Apple and Google App Stores v. Developers


Cell phones are becoming an extension of the human body. Users must download applications through app stores to add functionality to phones. Those applications are created by developers who also need app stores to market and sell their products. Those applications are becoming more and more necessary to function in modern society. With people doing their banking, paying their bills, making appointments, and even paying at the register through mobile phone applications, app stores are starting to look more like a public necessity than a luxury. In an efficient market, app stores would compete for developers to use their platforms. In theory, that would lead to terms the app stores and developers are all happy with. However, due to an effective duopoly over the app store market, the app stores have immense leverage in their dealings with developers. They are not forced to meet the developers halfway in their terms of service. This article explains issues resulting from this bargaining power gap and outlines how different parts of the world are regulating the relationship between app stores and developers. I will describe how the European Union, South Korea, the United States, India, and Japan have attempted to legislate this area. I will compare these evolving strategies and offer my take on the best way to move forward in regulating the space.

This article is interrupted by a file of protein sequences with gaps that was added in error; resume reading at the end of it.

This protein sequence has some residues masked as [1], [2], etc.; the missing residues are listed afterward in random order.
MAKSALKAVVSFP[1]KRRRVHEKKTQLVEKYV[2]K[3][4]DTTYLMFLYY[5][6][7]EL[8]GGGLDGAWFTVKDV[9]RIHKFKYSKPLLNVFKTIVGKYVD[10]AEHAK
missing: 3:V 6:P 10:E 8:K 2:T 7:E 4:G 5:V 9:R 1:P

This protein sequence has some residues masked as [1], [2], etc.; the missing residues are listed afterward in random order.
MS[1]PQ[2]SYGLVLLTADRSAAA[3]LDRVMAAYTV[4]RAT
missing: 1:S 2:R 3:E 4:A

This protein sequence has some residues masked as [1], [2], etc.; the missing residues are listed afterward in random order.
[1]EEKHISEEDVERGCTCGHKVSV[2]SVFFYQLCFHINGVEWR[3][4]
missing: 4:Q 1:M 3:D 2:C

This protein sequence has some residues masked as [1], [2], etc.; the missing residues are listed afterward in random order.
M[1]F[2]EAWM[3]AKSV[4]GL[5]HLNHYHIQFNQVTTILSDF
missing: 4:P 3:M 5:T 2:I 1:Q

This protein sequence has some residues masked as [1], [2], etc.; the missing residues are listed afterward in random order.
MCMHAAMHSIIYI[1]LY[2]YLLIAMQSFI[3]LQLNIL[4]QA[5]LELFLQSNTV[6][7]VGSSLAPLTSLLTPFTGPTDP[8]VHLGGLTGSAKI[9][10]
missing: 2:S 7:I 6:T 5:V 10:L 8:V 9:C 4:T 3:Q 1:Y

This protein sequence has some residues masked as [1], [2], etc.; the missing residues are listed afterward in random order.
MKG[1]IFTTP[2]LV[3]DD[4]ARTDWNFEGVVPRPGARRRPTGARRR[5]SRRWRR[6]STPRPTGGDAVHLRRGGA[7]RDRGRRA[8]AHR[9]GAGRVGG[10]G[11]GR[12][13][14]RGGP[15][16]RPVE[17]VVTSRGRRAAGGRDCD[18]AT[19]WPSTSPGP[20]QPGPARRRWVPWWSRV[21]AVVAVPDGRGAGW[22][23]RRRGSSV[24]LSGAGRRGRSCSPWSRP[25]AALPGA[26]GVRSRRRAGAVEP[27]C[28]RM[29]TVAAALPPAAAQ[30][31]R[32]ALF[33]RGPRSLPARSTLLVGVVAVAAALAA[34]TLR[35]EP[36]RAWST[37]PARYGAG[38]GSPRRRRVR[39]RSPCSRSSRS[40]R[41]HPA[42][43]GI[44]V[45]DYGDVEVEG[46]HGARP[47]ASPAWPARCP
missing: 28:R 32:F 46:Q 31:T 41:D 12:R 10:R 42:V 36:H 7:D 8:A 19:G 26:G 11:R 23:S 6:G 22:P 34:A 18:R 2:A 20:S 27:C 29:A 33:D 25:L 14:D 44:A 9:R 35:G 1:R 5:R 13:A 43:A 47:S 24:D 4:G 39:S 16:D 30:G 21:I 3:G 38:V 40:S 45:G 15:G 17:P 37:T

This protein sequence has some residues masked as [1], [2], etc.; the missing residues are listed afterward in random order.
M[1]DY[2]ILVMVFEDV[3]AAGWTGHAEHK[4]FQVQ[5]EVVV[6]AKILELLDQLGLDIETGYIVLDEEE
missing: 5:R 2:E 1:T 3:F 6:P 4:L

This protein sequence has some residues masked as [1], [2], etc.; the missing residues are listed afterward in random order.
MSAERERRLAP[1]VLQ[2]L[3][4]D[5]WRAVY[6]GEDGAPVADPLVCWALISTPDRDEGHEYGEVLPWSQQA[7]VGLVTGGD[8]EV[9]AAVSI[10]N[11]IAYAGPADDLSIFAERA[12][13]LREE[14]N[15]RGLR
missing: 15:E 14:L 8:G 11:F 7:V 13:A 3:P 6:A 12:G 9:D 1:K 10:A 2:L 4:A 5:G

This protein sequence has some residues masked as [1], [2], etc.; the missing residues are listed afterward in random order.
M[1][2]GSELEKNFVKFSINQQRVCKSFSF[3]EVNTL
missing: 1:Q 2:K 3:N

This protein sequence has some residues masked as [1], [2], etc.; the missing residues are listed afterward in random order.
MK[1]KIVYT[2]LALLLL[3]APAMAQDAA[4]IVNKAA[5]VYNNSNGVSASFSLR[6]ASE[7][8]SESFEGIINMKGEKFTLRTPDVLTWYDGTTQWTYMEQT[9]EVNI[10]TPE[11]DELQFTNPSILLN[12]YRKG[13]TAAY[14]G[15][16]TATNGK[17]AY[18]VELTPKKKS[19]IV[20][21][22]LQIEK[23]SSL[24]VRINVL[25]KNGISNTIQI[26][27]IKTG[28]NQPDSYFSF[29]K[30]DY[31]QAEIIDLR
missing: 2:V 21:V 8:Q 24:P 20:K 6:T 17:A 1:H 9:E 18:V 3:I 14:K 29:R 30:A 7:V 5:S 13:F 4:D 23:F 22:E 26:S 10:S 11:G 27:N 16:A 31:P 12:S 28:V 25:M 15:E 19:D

Apple, Google, App Store, Developers, Applications, European Union, South Korea, United States, India, Japan, Regulation, Duopoly



Craig Peters (Washington University in St. Louis)



Publication details



All rights reserved

File Checksums (MD5)

  • PDF: bdd3fc4eeb3849243eb3d40ae82683e6